The disconnect between reality and the recent Herald headline, "Many in Brownsville to miss out," was only partly explained by the New York Times byline. There is obviously a serious misunderstanding of the term "tax cut".
Some groups are claiming that low income families with children were left out of the recent tax cut. They were: these families canít get a tax cut because they were not paying taxes in the first place.
Taxes are what you pay the government. A cut is a reduction in what you pay. A tax cut is a reduction in what you pay the government. Since the households referred to in the Herald article do not pay any income taxes, why is it news that a tax cut doesnít include them?
But not only are these families not paying taxes, they are being given money from the IRS above and beyond what they paid in. Called "earned" income tax credits, this is, in principle, welfare distributed by the IRS.
This was left untouched by the tax cut bill. The complaint is that it was not increased. If there really was any expectation of such, it illustrates some real societal ills.
If the issue is still not clear, try this: a merchant sells products to his neighbors, but to some with low incomes he gives products free, out of generosity. Then one day the merchant has a 20% off sale. He is then criticized for not giving more free products to those with low incomes. In fact, one political party tells him to cancel his sale because it unfairly benefits the rich! Does this make sense?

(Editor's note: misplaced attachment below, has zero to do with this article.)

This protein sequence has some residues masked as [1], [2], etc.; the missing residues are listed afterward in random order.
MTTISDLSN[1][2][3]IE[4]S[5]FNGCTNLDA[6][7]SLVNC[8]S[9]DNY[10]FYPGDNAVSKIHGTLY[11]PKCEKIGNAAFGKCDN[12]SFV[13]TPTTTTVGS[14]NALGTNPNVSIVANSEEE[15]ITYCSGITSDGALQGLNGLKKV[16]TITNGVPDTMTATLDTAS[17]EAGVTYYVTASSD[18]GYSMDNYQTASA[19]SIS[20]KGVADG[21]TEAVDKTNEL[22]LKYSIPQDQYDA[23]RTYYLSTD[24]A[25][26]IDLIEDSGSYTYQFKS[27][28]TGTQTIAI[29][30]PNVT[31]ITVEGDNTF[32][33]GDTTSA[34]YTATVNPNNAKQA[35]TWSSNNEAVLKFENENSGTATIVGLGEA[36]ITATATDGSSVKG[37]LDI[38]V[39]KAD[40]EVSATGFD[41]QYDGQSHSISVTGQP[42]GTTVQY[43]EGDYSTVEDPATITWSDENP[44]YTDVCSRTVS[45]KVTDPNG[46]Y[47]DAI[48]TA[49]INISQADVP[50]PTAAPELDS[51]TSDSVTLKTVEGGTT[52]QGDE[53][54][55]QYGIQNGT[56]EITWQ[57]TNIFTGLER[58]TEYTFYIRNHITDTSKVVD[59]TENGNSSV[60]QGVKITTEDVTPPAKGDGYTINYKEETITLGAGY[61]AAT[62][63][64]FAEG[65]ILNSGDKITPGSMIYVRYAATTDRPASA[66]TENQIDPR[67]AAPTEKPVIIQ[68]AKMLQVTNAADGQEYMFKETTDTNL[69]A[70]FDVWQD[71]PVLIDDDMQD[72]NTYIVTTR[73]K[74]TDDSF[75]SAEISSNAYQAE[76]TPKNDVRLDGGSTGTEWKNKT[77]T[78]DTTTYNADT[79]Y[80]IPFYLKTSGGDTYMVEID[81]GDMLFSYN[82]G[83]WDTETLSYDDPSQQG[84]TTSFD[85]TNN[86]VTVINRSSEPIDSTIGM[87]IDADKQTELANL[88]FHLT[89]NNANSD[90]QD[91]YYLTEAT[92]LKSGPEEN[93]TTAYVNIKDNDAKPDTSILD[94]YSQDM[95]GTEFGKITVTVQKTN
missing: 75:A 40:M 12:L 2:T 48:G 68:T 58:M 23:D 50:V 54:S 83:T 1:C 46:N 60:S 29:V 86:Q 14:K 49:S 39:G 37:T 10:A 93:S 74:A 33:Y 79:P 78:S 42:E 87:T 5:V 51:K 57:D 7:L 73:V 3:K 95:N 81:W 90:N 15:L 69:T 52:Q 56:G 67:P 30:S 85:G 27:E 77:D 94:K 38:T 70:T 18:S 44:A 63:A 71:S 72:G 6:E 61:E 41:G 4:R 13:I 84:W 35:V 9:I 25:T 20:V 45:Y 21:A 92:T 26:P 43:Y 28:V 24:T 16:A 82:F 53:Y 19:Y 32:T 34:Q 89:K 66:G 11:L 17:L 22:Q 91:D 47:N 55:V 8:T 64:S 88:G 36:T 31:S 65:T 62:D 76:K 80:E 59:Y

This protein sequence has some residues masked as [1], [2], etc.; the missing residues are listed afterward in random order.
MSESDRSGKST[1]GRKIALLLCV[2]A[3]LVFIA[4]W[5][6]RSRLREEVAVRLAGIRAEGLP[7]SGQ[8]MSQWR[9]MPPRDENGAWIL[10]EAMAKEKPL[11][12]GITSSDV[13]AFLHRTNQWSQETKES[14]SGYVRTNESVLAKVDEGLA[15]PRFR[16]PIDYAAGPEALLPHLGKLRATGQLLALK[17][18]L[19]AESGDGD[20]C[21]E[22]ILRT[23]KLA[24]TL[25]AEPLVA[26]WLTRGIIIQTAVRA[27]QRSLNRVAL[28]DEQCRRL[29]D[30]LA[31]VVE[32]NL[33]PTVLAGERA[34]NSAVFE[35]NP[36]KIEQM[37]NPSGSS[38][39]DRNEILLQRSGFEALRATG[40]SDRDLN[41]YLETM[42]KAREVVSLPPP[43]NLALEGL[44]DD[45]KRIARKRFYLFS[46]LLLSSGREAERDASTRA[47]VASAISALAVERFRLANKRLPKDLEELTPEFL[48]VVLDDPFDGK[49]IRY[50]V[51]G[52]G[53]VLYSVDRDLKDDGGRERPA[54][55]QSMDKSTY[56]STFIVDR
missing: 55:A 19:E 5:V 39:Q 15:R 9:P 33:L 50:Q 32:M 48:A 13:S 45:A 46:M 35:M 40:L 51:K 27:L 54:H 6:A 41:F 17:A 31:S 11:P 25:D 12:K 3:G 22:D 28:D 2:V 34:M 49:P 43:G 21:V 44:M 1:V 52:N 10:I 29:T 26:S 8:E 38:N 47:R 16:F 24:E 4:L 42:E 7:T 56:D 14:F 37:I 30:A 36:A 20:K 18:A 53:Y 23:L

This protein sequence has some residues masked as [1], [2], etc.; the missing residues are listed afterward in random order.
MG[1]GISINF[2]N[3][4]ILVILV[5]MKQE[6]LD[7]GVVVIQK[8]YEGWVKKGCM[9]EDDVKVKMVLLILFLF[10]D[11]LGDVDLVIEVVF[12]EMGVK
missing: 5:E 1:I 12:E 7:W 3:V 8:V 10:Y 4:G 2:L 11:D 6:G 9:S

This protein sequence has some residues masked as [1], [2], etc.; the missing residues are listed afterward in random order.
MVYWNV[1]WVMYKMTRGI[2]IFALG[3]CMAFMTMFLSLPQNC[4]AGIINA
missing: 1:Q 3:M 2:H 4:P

Bear in mind that the change in child tax deductions was additionally withheld from taxpayers with high incomes. This tax reduction was targeted to middle class taxpayers down to the poorest families with any tax liability to refund.
Why do the Democrats condemn working people who want to keep just a little more of the money they worked for, and instead rally on behalf of people who expect more money that was never theirs in the first place?
(printed in The Brownsville Herald 10 June 2003)
© 2003 by Wm. Robert Johnston.
Last modified 17 June 2003.
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